Our Samsung Galaxy Xcover is a pre-release unit and some of its features were a no-show. Good for us we did all the testing before we drowned the phone.
The Galaxy Xcover runs on Android 2.3.4 and has the customized Samsung TouchWiz 3.0 UI. There’s nothing really new on the Galaxy Xcover compared to other Galaxy smartphones. We were at least expecting some relevant apps like an altimeter or a compass but there’s nothing of the sort at this point.
The homescreen fits up to 7 panes, which can be managed quite easily. A pinch zoom on screen takes you to edit mode where you can add, remove and rearrange the panes as you see fit. The notification area has quick settings for Wi-Fi, auto screen rotation and more.
The main menu holds no surprises either. It’s side-scrollable, with a 4 x 4 grid of icons on each page, the four docked icons at the bottom visible at all times. You can also opt for a list view. Rearranging apps is very easy too – in edit mode just drag an icon where you want it placed.
The whole UI feels responsive and is made for comfortable use. Everything you’d need is conveniently placed where it should logically be and you won’t have much trouble getting used to Android even if you’re a novice user.
The Samsung Galaxy Xcover uses the standard Android image gallery. It has good functionality, cool 3D looks and nice transition effects, but only shows a downsized version of your images.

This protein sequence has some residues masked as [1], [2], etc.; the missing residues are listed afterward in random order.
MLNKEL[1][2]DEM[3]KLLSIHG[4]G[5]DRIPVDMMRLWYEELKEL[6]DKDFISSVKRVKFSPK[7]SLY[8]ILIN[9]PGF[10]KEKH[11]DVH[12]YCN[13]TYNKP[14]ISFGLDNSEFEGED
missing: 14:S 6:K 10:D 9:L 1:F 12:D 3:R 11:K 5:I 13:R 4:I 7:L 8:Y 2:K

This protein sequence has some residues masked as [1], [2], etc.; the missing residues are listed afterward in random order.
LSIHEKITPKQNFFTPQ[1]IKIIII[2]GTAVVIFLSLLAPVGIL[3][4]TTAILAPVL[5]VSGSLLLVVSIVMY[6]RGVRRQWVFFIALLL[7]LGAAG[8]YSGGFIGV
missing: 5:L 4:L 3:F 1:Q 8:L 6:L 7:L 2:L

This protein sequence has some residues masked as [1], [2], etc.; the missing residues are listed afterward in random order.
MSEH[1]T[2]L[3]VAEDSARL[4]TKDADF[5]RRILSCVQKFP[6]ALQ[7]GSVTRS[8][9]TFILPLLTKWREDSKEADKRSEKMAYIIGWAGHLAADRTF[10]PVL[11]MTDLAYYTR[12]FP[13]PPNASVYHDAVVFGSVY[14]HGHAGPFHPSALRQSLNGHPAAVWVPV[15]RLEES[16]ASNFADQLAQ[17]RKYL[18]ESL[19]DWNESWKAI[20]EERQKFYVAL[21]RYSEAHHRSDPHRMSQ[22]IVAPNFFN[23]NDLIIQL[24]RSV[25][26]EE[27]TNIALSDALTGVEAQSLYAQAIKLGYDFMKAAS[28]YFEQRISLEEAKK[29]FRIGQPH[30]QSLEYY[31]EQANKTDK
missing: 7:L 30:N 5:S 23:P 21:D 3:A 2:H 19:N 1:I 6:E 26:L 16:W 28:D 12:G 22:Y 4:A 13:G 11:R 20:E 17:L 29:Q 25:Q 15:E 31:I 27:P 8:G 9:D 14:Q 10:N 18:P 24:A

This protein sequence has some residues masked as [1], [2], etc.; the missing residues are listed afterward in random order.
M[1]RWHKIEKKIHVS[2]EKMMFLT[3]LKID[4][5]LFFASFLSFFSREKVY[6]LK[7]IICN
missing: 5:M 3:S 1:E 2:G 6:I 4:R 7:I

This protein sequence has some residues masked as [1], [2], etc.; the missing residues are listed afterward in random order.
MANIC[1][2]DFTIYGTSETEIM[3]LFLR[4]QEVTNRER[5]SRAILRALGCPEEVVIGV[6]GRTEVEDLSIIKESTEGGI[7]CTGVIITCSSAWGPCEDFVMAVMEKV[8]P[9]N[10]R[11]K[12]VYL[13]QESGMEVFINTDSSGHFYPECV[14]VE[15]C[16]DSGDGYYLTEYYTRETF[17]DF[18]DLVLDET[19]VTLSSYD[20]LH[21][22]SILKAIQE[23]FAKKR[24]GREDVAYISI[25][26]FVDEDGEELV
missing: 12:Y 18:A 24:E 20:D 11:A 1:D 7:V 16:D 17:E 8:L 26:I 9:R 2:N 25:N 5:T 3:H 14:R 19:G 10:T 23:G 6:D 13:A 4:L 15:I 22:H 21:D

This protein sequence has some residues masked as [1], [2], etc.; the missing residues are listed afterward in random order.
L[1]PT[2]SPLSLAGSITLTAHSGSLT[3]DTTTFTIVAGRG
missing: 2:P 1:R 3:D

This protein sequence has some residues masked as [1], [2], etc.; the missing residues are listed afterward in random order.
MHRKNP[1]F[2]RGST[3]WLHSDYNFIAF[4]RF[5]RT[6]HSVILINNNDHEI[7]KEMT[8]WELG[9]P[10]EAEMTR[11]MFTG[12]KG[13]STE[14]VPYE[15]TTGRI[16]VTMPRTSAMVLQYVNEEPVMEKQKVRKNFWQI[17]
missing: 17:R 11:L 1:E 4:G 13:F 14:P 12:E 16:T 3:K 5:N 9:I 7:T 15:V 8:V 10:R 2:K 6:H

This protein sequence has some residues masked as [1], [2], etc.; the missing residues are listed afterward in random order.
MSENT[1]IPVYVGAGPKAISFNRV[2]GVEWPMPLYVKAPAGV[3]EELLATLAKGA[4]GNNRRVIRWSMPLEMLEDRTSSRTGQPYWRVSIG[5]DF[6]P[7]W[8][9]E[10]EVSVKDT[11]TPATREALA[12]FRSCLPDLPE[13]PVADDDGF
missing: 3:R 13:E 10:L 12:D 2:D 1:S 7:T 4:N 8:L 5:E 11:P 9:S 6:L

Images and videos placed in different folders appear in different sub-galleries that automatically get the name of the folder, which is very convenient - just like a file manager.
The different albums appear as piles of photos, which fall in neat grids once selected. If you have online albums over at Picasa those show up as separate stacks as well.
Alternatively, you can organize photos by date with the help of a button in the top right corner, which switches between grid and timeline view.
In grid view, there’s a date scrubber, which can also be used to find photos taken on a certain date.
If you are checking out a photo, you can use the tabs at the top of the screen to jump back to the main gallery screen, without having to go several folders back.
The Samsung Galaxy Xcover uses the TouchWiz music player, which is great. The interface consists of several tabs for the sorting options: current playlist, all tracks, playlists and albums, artists and composers. You are free to remove the unneeded ones to make the interface easier to navigate.
In addition, equalizer presets are enabled, along with Samsung’s DNSe technology.
You can quickly look up a song on YouTube or via Google search too. The handset prompts you to choose whether to look up the artist, the song title or the album. What’s even better, the YouTube search results are loaded straight into the YouTube client.
The Samsung Galaxy Xcover is equipped with a 3.2 megapixel fixed-focus camera, for maximum image resolution of 2048 x 1536 pixels. This is not a camera-centric phone and it shows in the samples below. It produces images with very low detail and poor contrast.
The camera features are limited to geotagging and the added LED flash so you could take an occasional night snapshot.
Here are the samples we were able to take with the pre-release Xcover. Mind you, Samsung could improve on its performance once the final unit is out.
As far as video recording is concerned, the Galaxy Xcover is a typical mid-range device. It will only do videos up to VGA resolution and there’s nothing much to brag about.
And here's an untouched VGA video sample for direct download. The video quality isn't impressive - colors are washed out, with very low amount of fine detail and videos don’t run smooth enough.